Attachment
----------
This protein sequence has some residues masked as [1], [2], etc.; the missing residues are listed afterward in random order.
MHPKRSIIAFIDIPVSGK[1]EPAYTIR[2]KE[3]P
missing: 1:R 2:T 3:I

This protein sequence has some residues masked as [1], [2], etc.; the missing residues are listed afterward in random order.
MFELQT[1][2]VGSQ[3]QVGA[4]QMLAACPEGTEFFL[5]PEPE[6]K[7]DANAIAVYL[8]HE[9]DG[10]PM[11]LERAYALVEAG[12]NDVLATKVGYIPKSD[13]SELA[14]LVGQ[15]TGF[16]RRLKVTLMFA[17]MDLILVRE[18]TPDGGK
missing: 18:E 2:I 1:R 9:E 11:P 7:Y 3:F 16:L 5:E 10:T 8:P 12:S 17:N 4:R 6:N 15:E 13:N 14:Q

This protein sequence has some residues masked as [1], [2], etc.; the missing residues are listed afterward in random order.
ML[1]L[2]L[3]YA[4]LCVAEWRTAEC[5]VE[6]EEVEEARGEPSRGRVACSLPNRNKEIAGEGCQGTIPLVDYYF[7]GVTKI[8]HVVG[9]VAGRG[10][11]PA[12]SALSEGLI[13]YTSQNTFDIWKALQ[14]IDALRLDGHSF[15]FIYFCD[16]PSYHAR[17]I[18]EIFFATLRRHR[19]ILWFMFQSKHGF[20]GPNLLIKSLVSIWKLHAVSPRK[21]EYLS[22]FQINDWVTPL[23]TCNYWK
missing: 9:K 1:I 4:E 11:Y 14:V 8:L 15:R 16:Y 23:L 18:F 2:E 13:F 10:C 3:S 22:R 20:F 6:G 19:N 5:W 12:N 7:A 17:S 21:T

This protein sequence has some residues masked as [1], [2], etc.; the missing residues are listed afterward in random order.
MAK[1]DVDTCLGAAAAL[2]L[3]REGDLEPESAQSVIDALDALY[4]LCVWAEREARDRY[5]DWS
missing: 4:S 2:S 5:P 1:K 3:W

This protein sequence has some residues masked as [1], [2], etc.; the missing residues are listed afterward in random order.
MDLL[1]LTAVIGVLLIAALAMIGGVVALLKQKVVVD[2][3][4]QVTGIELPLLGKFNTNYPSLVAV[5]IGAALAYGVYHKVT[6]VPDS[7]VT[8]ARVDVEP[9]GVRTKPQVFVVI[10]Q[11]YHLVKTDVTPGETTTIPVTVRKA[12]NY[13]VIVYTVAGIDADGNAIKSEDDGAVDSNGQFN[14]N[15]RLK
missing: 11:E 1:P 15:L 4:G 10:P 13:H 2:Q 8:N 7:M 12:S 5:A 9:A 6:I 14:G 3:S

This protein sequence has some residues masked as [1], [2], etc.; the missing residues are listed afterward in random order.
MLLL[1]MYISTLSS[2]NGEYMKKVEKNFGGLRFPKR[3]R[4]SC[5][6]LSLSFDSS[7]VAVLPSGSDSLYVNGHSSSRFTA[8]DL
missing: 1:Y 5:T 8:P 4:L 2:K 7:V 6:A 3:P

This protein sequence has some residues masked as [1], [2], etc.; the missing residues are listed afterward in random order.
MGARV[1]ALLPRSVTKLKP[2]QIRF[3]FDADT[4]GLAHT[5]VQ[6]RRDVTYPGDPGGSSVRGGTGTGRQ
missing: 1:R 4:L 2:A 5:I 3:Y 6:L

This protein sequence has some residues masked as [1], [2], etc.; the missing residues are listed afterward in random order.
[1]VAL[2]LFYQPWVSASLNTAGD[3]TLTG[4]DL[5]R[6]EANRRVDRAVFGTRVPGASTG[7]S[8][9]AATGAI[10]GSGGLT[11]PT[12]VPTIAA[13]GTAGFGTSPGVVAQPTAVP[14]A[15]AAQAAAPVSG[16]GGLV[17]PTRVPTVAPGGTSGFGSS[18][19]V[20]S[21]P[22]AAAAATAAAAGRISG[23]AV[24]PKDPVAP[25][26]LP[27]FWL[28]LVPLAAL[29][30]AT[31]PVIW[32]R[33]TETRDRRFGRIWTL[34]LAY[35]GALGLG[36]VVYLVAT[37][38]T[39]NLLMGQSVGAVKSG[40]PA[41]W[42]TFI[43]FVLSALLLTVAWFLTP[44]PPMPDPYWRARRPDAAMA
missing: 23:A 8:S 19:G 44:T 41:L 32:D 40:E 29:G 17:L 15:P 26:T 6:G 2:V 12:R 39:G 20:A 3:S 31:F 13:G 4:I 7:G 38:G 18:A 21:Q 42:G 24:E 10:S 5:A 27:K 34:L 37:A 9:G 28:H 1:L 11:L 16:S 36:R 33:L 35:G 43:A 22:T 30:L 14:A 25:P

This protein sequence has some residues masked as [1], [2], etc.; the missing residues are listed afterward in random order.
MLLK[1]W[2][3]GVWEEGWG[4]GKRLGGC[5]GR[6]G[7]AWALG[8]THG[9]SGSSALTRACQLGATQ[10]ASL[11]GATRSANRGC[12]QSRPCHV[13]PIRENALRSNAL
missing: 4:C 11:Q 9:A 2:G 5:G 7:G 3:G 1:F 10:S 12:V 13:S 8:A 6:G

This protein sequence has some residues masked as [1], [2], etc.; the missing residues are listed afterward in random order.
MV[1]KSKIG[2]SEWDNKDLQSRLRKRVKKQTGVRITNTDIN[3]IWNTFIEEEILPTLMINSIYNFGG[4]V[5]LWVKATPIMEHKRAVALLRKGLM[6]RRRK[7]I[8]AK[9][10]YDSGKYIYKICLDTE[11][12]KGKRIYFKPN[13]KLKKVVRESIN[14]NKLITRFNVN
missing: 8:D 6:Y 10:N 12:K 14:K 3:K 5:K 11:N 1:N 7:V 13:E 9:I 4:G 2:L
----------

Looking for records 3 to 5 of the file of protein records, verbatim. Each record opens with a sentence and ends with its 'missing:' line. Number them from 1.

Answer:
This protein sequence has some residues masked as [1], [2], etc.; the missing residues are listed afterward in random order.
ML[1]L[2]L[3]YA[4]LCVAEWRTAEC[5]VE[6]EEVEEARGEPSRGRVACSLPNRNKEIAGEGCQGTIPLVDYYF[7]GVTKI[8]HVVG[9]VAGRG[10][11]PA[12]SALSEGLI[13]YTSQNTFDIWKALQ[14]IDALRLDGHSF[15]FIYFCD[16]PSYHAR[17]I[18]EIFFATLRRHR[19]ILWFMFQSKHGF[20]GPNLLIKSLVSIWKLHAVSPRK[21]EYLS[22]FQINDWVTPL[23]TCNYWK
missing: 9:K 1:I 4:E 11:Y 14:V 8:L 15:R 16:Y 23:L 18:F 2:E 13:F 10:C 3:S 22:R 20:F 6:G 19:N 5:W 12:N 7:A 17:S 21:T

This protein sequence has some residues masked as [1], [2], etc.; the missing residues are listed afterward in random order.
MAK[1]DVDTCLGAAAAL[2]L[3]REGDLEPESAQSVIDALDALY[4]LCVWAEREARDRY[5]DWS
missing: 4:S 2:S 5:P 1:K 3:W

This protein sequence has some residues masked as [1], [2], etc.; the missing residues are listed afterward in random order.
MDLL[1]LTAVIGVLLIAALAMIGGVVALLKQKVVVD[2][3][4]QVTGIELPLLGKFNTNYPSLVAV[5]IGAALAYGVYHKVT[6]VPDS[7]VT[8]ARVDVEP[9]GVRTKPQVFVVI[10]Q[11]YHLVKTDVTPGETTTIPVTVRKA[12]NY[13]VIVYTVAGIDADGNAIKSEDDGAVDSNGQFN[14]N[15]RLK
missing: 11:E 1:P 15:L 4:G 10:P 13:H 2:Q 8:N 7:M 12:S 5:A 9:A 6:I 14:G 3:S